Winderman: Is a Back to the Future 2006 Heat vs. Mavs finals ahead?

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With the Mavericks playing from a position of strength against the Lakers and the Heat in early control against the Celtics, in many ways it’s as if it’s 2006 all over again.

While a Heat-Mavericks NBA Finals this time would have the Heat as the home team (because of what previously seemed like an innocuous 35-point performance by Eddie House on the final night of the regular season in Toronto, as LeBron James and Dwyane Wade looked on from the bench), the question on South Beach is whether this would represent something closer to a genuine champion.

For those who forget, the Heat won the 2006 title coming off a relatively benign 52-30 regular season.

It was a championship achieved with the likes of Antoine Walker starting at small forward, Jason Williams at point guard, Michael Doleac as the backup center most of the season and Gary Payton on his last cussin’ legs.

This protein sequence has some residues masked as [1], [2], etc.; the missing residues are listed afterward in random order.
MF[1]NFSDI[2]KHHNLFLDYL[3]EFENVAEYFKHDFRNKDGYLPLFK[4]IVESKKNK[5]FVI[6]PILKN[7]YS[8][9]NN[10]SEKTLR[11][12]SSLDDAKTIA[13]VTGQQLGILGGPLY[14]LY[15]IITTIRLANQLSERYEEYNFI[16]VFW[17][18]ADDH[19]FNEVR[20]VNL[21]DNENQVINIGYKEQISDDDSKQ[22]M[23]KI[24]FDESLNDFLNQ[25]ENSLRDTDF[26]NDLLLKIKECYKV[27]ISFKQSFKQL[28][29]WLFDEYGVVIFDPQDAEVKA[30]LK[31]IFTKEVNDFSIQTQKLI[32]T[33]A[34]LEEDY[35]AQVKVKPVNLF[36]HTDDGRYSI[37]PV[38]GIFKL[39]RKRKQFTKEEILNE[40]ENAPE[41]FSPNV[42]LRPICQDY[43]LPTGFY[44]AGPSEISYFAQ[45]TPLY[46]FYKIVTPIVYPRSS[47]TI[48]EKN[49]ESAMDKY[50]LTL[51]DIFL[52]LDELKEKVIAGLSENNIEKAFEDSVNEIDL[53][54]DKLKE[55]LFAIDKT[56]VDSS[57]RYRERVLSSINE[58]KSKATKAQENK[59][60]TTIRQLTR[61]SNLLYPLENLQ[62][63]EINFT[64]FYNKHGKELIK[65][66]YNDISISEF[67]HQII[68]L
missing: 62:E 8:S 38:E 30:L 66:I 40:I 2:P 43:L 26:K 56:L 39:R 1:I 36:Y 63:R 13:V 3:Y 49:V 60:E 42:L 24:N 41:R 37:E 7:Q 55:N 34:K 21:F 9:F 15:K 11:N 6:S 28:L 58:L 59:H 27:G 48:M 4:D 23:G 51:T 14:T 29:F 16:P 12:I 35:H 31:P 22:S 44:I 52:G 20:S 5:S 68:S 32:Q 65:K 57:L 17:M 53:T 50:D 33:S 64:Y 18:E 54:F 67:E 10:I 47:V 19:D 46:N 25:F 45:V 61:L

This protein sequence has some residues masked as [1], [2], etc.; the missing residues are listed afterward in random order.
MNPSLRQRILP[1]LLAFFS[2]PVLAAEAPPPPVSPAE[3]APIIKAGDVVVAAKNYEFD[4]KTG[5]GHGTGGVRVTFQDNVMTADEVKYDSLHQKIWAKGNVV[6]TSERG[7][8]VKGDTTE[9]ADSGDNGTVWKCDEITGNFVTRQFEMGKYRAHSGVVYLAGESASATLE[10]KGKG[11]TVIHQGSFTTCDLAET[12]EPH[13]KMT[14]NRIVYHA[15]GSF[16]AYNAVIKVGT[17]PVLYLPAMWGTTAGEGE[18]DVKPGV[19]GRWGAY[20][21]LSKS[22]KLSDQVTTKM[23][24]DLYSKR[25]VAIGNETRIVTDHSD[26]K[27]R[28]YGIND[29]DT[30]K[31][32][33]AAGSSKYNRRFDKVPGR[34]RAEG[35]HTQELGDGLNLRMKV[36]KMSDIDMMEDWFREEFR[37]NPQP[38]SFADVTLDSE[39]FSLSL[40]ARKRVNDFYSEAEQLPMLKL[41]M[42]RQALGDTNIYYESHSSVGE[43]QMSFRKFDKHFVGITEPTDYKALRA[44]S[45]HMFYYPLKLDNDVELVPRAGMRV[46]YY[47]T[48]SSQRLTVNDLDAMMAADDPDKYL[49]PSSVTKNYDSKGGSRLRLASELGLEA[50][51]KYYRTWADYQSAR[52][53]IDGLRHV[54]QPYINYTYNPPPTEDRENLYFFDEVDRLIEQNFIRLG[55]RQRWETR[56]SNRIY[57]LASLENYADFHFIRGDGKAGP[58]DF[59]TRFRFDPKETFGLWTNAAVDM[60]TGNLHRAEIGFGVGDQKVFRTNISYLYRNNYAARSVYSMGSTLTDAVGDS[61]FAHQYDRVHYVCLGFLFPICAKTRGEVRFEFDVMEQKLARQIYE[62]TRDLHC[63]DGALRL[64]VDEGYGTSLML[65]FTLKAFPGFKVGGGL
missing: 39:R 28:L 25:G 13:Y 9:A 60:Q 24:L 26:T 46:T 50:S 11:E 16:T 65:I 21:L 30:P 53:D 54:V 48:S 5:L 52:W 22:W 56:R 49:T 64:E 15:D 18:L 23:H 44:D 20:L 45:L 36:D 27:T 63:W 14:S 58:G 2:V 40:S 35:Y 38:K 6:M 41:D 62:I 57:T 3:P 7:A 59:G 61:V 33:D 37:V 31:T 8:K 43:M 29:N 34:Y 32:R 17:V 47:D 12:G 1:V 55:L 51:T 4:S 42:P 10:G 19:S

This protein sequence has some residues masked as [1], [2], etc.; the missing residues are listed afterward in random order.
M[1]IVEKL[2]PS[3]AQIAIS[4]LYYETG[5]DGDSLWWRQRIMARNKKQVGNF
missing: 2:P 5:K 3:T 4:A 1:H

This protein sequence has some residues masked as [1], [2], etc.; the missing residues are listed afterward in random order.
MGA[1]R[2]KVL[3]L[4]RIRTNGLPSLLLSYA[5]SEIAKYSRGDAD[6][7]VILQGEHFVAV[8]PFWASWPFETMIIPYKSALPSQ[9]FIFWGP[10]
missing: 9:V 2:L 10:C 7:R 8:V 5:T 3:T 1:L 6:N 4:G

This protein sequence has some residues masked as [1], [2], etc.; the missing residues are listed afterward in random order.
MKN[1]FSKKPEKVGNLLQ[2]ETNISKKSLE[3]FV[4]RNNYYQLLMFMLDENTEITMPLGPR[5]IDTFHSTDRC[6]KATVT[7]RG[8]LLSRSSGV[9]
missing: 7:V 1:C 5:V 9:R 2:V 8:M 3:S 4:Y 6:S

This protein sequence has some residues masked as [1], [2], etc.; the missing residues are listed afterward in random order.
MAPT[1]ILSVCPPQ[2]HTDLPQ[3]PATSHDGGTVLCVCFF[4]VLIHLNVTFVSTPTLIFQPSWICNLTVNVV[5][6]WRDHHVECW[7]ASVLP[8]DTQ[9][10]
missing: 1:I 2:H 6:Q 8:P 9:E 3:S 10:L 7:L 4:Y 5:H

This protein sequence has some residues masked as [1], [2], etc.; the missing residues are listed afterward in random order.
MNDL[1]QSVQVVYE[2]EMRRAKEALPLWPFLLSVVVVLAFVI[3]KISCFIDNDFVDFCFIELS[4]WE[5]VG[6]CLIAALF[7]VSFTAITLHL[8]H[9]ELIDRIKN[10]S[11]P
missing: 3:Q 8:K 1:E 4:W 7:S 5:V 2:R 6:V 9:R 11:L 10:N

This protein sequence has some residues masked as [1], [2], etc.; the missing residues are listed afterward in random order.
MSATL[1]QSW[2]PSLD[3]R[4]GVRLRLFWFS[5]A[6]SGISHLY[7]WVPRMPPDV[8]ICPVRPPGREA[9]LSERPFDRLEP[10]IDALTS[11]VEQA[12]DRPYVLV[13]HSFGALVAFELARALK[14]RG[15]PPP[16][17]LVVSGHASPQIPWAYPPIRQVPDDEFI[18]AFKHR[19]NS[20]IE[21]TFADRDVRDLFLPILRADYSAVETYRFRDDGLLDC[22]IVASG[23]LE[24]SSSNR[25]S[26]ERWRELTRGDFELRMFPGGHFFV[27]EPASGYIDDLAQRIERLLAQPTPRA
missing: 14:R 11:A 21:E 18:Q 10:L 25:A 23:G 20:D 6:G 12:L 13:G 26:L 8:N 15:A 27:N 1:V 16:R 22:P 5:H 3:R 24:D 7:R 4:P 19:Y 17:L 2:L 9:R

Yet when viewed beyond the Big Three, as has been well chronicled these past six months, this Heat team is full of the type of warts that leave James Jones as the most reliable wing, Mario Chalmers and Mike Bibby as the middling point guard rotation, and Joel Anthony as the valued sixth man, despite the reality that he can neither catch the ball or put it through the large orange circle.

The Mavericks we know are better because, thanks to the presence of Tyson Chandler and Shawn Marion, they actually play defense this time around, no longer left to the whims of enigmatic Josh Howard.

But 2011 Heat vs. 2006 Heat?

Yes, the presence of LeBron ends most debates. Chris Bosh can do more than Dirk-stopping Udonis Haslem did in 2006, at least as a two-way presence. And in many ways, Wade is a more mature presence these days, less likely to gamble for the homerun play on defense.

But the 2006 Heat did eventually close with Shaquille O’Neal and Alonzo Mourning in the middle, which certainly trumps (several times over) the current trifecta of Zydrunas Ilgauskas, Erick Dampier and Jamaal Magloire.

And there was a legitimate perimeter stopper off the bench in James Posey. With James and Wade finding no relief in that aspect this season, left to deal with Paul Pierce and Ray Allen on their own.

The reality is that if the Heat win another championship, it again will be with a flawed roster.